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Figure 2. Phase map of genes studied in both subcutaneous and visceral tissues. Acrophases imputed from cosinor analyses of all genes studied in subcutaneous (a) and visceral (b) depots for total population. Values are shown as mean ± s.d. for clock genes (squares) and other functional genes (diamonds).

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Discussion

  1. Top of page
  2. Abstract
  3. Introduction
  4. Methods and Procedures
  5. Results
  6. Discussion
  7. SUPPLEMENTARY MATERIAL
  8. Acknowledgments
  9. Disclosure
  10. REFERENCES
  11. Supporting Information

We have demonstrated in human AT the presence of active circadian clock mechanisms and confirmed their periodic nature. An important consideration is that this rhythm persists ex vivo for at least two circadian cycles after surgery. These results are consistent with previously reported findings for clock genes in cells extracted from other tissues (10,11,12,13). The persistency of gene expression oscillations in vitro strongly suggests the existence of an intracellular circadian clock system directly regulating local cell functions (14). Previously, we provided evidence of clock genes expression and demonstrated that it was associated with different components of MetS (5). However, it remained to be elucidated whether this circadian clockwork could oscillate accurately and independently of the SCN in human AT, and which other genes were controlled in this process.

An interesting observation obtained from the present work was that 24 h rhythmic expression patterns was observed for all the genes investigated, except for the housekeeping gene (18S), suggesting their potential role in the circadian machinery in human AT. Among the clock genes studied, hPer2 was the gene with the highest oscillation pattern. Similar results were obtained in AT from other diurnal and nocturnal mammals (15,16).

Our current data in women are consistent with our previous findings in men showing an inverse relationship between basal hPer2 expression and obesity parameters (5). The fact that circadian oscillations of hPer2 were positively related with sagittal diameter strongly supports a role for hPer2 in the physiological disturbances leading to the MetS (5).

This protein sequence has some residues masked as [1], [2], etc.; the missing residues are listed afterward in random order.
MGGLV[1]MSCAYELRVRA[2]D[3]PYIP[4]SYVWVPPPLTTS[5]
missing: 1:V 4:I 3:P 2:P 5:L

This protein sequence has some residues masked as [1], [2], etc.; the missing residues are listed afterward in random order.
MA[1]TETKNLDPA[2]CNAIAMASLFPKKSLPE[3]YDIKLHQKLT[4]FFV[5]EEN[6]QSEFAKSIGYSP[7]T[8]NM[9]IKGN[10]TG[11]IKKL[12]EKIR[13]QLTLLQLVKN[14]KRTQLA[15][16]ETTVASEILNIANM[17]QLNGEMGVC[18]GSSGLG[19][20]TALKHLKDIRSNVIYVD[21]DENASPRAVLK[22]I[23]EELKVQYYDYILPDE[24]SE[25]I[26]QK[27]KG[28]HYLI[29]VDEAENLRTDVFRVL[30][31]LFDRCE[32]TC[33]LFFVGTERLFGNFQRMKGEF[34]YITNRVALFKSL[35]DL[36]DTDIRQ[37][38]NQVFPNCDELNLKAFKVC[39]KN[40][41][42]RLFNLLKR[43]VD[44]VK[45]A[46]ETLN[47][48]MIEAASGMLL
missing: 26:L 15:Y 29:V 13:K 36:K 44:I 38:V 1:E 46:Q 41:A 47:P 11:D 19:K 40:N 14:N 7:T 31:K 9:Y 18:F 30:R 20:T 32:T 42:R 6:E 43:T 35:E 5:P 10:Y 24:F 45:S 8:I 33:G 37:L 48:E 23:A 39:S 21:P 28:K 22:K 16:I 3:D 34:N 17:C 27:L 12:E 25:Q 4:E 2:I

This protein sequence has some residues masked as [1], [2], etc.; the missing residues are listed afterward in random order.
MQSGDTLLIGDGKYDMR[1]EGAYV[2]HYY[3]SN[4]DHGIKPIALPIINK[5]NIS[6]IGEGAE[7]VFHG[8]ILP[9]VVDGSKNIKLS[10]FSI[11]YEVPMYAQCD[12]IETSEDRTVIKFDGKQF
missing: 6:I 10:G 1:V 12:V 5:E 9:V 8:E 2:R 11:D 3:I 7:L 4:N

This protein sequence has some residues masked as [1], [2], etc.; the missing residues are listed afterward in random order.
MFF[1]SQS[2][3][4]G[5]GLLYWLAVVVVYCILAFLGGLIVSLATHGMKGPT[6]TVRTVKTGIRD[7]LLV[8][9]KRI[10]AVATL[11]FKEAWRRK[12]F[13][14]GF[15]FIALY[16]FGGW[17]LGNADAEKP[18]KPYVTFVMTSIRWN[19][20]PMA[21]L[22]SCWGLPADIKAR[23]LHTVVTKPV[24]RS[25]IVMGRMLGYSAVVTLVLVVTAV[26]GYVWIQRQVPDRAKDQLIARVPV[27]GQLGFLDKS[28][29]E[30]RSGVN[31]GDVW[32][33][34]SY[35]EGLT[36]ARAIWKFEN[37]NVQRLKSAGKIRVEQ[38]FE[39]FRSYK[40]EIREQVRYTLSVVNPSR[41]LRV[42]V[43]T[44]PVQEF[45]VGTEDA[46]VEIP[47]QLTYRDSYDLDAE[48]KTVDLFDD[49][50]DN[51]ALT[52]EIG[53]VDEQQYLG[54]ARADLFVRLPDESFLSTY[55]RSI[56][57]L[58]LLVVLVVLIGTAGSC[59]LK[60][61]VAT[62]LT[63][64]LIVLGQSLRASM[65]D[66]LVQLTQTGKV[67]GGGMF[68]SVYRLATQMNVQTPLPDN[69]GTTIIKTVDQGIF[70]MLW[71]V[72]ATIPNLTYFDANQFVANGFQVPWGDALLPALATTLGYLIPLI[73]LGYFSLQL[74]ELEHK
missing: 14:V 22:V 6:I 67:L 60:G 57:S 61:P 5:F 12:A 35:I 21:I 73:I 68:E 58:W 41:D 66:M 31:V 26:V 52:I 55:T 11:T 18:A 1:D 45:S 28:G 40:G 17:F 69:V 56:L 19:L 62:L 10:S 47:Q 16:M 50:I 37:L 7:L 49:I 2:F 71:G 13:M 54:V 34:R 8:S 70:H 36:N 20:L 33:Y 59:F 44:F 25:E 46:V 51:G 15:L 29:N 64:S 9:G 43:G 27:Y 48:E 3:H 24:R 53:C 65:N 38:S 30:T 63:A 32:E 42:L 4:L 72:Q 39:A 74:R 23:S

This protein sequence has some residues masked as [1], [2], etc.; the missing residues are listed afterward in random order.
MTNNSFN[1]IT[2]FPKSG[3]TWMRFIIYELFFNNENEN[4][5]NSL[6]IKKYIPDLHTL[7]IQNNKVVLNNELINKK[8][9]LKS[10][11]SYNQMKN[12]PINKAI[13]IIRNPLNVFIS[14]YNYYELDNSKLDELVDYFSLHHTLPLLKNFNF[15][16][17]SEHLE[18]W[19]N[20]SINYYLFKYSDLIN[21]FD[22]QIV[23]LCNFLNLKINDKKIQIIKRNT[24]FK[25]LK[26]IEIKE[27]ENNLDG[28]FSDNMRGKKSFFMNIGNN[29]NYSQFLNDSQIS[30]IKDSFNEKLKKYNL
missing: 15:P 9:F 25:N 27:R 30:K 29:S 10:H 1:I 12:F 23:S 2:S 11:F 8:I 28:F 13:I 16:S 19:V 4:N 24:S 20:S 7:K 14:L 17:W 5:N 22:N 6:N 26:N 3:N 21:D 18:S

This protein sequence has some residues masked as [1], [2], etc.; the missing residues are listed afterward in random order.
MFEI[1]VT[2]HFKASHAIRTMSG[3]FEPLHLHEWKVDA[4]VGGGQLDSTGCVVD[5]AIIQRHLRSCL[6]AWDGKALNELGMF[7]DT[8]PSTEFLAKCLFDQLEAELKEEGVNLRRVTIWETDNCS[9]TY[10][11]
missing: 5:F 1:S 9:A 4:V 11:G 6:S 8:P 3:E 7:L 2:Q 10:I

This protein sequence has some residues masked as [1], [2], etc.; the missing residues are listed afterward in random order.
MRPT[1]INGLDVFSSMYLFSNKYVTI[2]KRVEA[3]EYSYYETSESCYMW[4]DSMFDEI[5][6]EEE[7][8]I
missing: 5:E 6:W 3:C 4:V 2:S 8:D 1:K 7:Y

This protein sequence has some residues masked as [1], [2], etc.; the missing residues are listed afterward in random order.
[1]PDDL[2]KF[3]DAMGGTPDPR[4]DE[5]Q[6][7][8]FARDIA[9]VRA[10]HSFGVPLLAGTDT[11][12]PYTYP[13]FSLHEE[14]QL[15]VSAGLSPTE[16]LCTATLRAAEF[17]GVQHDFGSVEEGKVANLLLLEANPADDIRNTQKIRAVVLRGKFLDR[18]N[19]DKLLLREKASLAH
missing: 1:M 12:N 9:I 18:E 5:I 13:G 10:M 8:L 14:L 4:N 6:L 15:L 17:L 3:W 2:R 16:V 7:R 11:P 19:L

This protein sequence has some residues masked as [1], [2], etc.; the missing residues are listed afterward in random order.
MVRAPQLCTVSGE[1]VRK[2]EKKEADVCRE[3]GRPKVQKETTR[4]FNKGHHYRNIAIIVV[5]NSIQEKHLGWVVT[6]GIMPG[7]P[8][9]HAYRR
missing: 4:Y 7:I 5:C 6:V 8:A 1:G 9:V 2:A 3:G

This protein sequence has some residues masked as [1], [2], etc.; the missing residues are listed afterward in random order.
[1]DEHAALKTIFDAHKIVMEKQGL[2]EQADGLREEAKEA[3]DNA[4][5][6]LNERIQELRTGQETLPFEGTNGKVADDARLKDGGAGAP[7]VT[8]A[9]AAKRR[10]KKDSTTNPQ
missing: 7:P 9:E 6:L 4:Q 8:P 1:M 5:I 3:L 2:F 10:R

The hBmal1 gene also showed significant correlations with components of the MetS, both in terms of its basal expression and in its rhythm. Bmal1 has been shown to play essential roles in the regulation of adipocyte differentiation and lipogenesis (17,18).

An important aspect of circadian regulation is that rhythms are expressed in a particular phase relationship to one another. With respect to hBmal1, our data show that this clock gene oscillated with approximately the same phase as hPer2, instead of being antiphasic as anticipated from data previously obtained in other peripheral tissues (19). This unusual phase relationship has also been previously described. Similar results have been obtained in human peripheral blood mononuclear cells (19) and in mouse bone marrow (20). It is essential to note that in addition to Per2 and Cry1, other genes are involved in the regulation of Bmal1 in the molecular circadian oscillator. Indeed, a secondary stabilizing loop is established by the negative, orphan nuclear hormone receptor that is encoded on the noncoding strand of the thyroid hormone receptor α-gene, and positive, retinoic acid–related orphan receptor-α effect on Bmal1 transcription through their activity on retinoic acid–related orphan receptor response elements. PPARα also induces Bmal1 and Rev-Erbα transcription through its action on PPRE located in their respective promoters. Most of these genes are highly regulated by fatty acids and are implicated in AT metabolism. Therefore, we could hypothesize that AT could present an especial circadian behavior influenced by its particular characteristics such as: fat cell size and number, fatty acid composition, etc. Further studies focusing on these genes expression in human AT will be necessary.